Pope on forgiveness: When we go through difficult times, let us remember that life is a gift
Despite it raining in St. Peter's Square, the pope did not want to use his umbrella. He calmly began his catechesis for the General Audience with this joke.
“Dear brothers and sisters, good morning! The day is not very nice, but good morning anyway.”
In his catechesis, Pope Francis explained the “Our Father” prayer request: “Forgive us our trespasses as we forgive those who trespass against us.”
“What is the most dangerous attitude of Christian life? Do you know what it is? Pride. Pride is the most dangerous attitude of the Christian life. It is the attitude of those who stand before God thinking that they owe Him nothing. The proud believe they have everything in order.” “They are the people who feel perfect, the people who criticize others, the proud people. None of us is perfect. No one.”
The pope stressed that there are sins that are seen and sins that are enshrined in the heart, without one realizing it because they are silent. One example is pride.
“In the past there was a convent of nuns, during the 1600s-1700s. It was famous at the time for Jansenism, who considered themselves perfect. It was said that these nuns were as pure as angels, but as arrogant as demons. What an ugly thing!”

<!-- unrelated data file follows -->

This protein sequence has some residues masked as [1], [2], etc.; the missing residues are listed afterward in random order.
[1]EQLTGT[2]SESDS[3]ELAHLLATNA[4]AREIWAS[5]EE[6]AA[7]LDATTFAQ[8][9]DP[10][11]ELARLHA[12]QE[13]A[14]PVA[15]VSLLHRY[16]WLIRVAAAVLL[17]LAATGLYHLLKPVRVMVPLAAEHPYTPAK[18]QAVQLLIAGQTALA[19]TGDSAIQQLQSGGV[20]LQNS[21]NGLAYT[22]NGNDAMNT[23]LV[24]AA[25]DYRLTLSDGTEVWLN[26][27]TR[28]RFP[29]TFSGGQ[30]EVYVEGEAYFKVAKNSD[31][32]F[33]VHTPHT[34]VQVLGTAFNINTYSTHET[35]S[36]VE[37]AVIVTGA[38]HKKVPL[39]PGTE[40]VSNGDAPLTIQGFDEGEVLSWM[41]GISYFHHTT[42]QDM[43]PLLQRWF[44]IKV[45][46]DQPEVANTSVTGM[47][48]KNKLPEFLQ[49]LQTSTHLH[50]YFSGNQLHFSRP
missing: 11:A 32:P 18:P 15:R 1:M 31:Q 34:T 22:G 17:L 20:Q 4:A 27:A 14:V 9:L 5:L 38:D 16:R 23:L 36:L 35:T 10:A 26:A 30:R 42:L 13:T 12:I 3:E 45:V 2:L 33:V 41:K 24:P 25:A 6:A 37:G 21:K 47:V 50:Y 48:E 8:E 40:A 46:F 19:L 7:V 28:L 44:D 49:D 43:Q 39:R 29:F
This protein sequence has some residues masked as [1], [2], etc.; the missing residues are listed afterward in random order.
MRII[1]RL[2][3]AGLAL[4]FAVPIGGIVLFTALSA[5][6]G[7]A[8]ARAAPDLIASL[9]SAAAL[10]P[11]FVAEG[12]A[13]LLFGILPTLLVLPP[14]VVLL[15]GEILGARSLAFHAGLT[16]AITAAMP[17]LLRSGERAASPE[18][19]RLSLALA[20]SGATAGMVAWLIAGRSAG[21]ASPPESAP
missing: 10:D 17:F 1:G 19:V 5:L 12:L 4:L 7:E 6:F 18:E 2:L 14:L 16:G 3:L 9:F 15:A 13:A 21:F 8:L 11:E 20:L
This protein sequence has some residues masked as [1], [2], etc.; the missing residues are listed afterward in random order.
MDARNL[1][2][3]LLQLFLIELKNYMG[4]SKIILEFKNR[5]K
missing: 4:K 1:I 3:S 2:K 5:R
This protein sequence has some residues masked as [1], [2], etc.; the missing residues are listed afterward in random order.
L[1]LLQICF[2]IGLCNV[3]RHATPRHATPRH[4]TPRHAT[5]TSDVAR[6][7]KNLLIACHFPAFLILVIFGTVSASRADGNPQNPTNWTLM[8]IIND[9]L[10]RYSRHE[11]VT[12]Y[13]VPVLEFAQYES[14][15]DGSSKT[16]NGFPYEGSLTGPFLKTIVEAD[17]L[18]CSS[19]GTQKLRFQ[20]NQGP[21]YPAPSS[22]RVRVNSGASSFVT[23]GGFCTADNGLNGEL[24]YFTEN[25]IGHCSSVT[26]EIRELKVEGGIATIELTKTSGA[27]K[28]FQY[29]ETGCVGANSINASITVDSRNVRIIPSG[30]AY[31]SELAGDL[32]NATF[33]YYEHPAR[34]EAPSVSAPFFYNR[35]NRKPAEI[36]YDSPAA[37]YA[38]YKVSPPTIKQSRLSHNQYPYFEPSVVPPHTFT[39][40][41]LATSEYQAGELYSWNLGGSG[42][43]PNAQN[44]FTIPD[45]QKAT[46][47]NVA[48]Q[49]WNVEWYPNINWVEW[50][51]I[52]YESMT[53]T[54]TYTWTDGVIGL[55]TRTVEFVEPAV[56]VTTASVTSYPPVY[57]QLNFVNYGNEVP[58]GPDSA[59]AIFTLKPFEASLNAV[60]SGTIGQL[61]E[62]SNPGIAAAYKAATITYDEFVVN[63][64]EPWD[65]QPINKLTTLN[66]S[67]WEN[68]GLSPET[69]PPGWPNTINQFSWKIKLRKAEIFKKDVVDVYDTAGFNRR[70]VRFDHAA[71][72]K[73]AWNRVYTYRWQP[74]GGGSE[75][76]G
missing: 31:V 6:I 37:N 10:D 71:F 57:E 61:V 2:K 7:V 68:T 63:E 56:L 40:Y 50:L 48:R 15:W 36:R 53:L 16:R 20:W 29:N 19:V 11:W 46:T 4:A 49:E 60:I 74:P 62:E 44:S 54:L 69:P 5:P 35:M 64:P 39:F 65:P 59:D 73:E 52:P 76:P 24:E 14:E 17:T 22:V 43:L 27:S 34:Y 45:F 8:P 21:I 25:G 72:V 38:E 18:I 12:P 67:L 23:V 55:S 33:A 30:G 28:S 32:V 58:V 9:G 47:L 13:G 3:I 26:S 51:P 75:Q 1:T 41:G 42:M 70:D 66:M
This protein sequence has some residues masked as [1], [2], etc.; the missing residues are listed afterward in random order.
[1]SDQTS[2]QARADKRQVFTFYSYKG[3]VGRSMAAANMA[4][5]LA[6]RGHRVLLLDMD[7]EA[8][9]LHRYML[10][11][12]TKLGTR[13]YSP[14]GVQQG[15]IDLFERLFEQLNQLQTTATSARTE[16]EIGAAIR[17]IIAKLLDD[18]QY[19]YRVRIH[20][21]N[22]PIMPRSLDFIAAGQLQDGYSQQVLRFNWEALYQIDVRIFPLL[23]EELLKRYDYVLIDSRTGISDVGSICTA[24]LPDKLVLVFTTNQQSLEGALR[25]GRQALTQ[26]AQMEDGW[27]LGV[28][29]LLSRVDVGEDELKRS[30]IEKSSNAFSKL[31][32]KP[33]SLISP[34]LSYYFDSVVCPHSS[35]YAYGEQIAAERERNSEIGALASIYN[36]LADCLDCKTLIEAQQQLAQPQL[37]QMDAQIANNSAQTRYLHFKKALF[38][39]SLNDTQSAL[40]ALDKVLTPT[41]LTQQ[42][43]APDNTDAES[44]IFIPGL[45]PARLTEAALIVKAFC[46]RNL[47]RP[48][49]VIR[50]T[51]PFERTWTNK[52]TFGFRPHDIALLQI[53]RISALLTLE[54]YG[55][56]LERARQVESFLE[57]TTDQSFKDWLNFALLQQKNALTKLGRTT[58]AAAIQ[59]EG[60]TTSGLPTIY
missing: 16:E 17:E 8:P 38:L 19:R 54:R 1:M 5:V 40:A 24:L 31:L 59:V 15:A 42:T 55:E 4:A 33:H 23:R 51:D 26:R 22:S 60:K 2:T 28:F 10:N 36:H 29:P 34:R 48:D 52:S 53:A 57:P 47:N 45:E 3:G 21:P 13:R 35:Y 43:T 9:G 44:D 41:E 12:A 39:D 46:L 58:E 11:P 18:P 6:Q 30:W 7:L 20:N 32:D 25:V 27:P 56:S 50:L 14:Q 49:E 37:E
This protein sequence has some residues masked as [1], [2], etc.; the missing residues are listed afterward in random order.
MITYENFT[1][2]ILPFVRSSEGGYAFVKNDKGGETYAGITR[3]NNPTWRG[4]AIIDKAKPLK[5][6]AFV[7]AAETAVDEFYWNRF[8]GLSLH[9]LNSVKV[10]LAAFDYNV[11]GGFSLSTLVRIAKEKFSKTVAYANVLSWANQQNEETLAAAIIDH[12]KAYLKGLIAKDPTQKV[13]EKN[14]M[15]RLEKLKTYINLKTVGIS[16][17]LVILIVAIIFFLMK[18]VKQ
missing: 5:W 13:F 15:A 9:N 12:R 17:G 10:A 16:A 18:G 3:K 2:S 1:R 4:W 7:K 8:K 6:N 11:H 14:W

Pope Francis warned that pride divides people, because it makes them despise others and believe that they are practically like God.
“We are all indebted. In this life we have received so much: life, a father and a mother, friendship and the wonders of creation. All of us have to go through difficult periods, but we must always remember that life is a grace. It is the miracle that God brought out of nothing.” “If you love, it is because someone smiled when you were a child, teaching you to respond with a smile.”
Pope Francis concluded that this love goes back to God. This is because He is the first to love everyone and invites all to contemplate Him on the Cross. When the Audience ended, the pope greeted Cardinal George Alencherry. He was made cardinal by Benedict XVI and is president of the Synod of the Syro-Malabar Church, which is very present in India.